NB: I cannot speak for others, except in so far as their views are expressed in decisions, but in my case the answer is no, for several reasons. First, an arbitrator or judge should not bring to the table a jaded view on anything; the panelist should be open minded and judge the case on its facts. Secondly, domain investors have a role and have every right to be treated fairly and without a jaded view being brought to bear on their activities, just like the other side.
EJS: How do you feel about the proposed “fast tracking” of UDRPs, and do you think there are major issues with the current UDRP process?
NB: All arbitrators and judges should be prepared to work in the system that exists. So I hope I would adapt to whatever changes are made, if any. But I have been a little surprised that there has not been more discussion of the proposed ” fast tracking”. It should at least interest everyone in this community , no matter what conclusion they reach.
There are of course contentious issues in the UDRP process but I do not want to express a view before the facts and issues in a particular case have been presented to me.
But for me the most important issue is that parties and their advisers should present the best evidence they can on issues in the case. Many panelists have said that assertions are not enough and that cases, on either side, must be proved. I have used my website at www.domaintimes.info to make that point several times.
EJS: What do you feel has been the most difficult decision for you and why?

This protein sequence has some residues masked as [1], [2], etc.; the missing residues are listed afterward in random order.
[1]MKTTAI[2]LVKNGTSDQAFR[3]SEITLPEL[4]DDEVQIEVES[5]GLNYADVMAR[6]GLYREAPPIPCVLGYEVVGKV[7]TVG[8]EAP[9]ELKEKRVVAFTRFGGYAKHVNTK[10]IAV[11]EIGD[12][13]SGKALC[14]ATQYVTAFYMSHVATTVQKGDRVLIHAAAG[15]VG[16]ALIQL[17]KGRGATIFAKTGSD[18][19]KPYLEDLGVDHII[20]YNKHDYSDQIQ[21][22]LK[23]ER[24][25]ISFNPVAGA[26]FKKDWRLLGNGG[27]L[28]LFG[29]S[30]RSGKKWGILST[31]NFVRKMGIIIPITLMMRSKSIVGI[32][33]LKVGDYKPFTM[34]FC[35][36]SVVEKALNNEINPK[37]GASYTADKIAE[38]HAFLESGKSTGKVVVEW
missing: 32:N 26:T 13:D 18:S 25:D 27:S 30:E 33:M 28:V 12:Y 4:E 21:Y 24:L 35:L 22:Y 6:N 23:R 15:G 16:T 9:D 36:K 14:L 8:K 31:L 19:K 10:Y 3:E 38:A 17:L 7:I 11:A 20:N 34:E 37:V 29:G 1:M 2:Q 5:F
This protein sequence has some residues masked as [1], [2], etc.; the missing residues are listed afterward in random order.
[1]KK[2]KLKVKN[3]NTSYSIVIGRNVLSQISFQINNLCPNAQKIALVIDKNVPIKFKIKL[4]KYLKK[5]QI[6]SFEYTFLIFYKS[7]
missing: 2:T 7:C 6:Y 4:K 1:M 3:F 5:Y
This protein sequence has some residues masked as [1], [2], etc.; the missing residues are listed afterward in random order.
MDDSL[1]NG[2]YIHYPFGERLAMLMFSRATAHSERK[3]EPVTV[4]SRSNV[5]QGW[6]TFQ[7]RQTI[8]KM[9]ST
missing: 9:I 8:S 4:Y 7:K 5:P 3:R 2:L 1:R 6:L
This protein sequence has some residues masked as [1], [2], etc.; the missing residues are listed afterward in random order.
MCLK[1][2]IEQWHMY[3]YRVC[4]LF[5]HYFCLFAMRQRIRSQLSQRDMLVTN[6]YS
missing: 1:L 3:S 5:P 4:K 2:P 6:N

NB: Some have been difficult because of complicated facts and history. But I would choose a more nominal case rather than an actual one to mention and repeat the previous point that the most difficult case for the panelist is the one where assertions are made but evidence is not presented.
EJS: Unlike court decisions which are generally made based on previous court decision, UDRP cases aren’t based on established case law. Do you think UDRP rulings have been consistent or do you believe there are a lot of inconsistent decisions made on UDRP panels and why?
NB: You are right in that previous decisions are not binding in UDRP cases and are not binding in arbitrations in general. But the decisions are useful and if consistency can be achieved by relying on those decisions on points that regularly arise, it gives some predictability to the system which is helpful for parties and their advisers.So in that regard the WIPO Overview has been valuable in clarifying some issues and is a valuable collection of opinions.
But even there, you will see that although most views are consensus views, there are some issues where there is a majority view and a minority view and it is doubtful if a consensus view will ever emerge on some of those issues. The main issues where that division has occurred are confusing similarity in the so called ” sucks” cases, whether there is a right or legitimate interest in a reseller, issues where free speech arises, fan sites and whether bad faith registration and use can be found where the Respondent has constructive notice of the Complainant’s trademark.
So previous decisions are useful but they should not control the decision and are not as important as is a proper analysis of the facts and the relevant law in the actual case before the panelist.
Nor are the decisions in undefended cases so valuable in defended cases where the panelist who decided the case being cited did not have the advantage of hearing an argument against the conclusion that was reached.
Inevitably there will be decisions that appear to be inconsistent but on closer examination it will be seen that they are not inconsistent because the facts of the case are different.
Trusting that this is of some interest.